The strike is likely to affect banking services like cheque clearing operations, foreign currency transactions as well as money market operations.
Their call to arms is against banking sector reforms such as privatisation of State-run banks, consolidation of State-run banks and amendment of the Banking Regulations Act to allow full voting rights to foreign investors in the banking sector.
State-run banks taking lead in this strike include Allahabad Bank, Andhra Bank, Bank of Baroda, Bank of India, Bank of Maharashtra, Canara Bank, Central Bank of India, Corporation Bank, Dena Bank, Indian Bank, Indian Overseas Bank, Oriental Bank of Commerce, Punjab & Sind Bank, Punjab National Bank, Syndicate Bank, UCO Bank, Union Bank of India, United Bank of India and Vijaya Bank. Although SBI, the country’s largest lender, is not participating in the strike, its associate banks are set to take part.
Private banks in the fray include Bank of Rajasthan, Bharat Overseas Bank, Dhanalakshmi Bank, Federal Bank, Jammu & Kashmir Bank, Karnataka Bank, Karur Vysya Bank, Lakshmi Vilas Bank, Lord Krishna Bank, Nainital Bank, Ratnakar Bank, Sangli Bank, South Indian Bank and ING Vysya Bank.
Foreign banks participating include ABN AMRO Bank, American Express Bank, Bank of America NA, BNP Paribas, Citibank NA, HSBC, Sonali Bank and Standard Chartered Bank.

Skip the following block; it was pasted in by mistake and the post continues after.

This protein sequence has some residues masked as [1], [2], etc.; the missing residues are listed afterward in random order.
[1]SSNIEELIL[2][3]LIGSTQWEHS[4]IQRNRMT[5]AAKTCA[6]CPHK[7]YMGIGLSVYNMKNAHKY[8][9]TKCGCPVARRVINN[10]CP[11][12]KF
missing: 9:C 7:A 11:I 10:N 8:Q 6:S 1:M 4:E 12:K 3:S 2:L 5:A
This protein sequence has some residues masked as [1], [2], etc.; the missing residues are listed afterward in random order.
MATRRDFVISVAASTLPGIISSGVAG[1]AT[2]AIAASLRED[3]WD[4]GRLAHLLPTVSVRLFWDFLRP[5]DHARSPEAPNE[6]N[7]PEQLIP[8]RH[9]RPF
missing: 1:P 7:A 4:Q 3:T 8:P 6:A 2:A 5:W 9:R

The unions are of the opinion that privatisation will enable corporate houses to capture the hard-earned savings of the people and use them for self-serving purposes. They are against the dilution of government capital in PSBs to less than 51%. The unions are also protesting against the $2-billion loan taken by the government from the World Bank to shore up the capital base of some PSBs, pointing to adverse stipulations likely to be imposed by the World Bank.
Further, the unions have taken exception to the merger of State-run banks and closure of associate banks. They have raised concerns that this would turn such banks into big monopoly institutions threatening employees’ job security. Both unions are against the proposed move to close down State Bank of Indore and merge it with SBI. Essentially, the unions are opposed to further consolidation in the banking sector.
Another issue they have raised is the amendment to Section 12(2) of the Banking Regulations Act, which would provide full voting rights to foreign investors, removing the current ceiling. The unions say this would leave Indian banks vulnerable to takeovers by foreign investors and endanger people’s savings in such banks.
The list of demands include strengthening and expansion of public sector banks, instead of consolidation, bringing private banks under public sector control and introducing stringent norms for recovering bad loans.
The unions have taken a firm stand on these issues and may intensify agitations if the government fails to take note of their grievances. However, it is most unlikely that the government will take a U-turn on its plans for introducing reforms in the banking sector.
Have the government, regulators and financial services providers become willing partners in keeping the masses financially illiterate?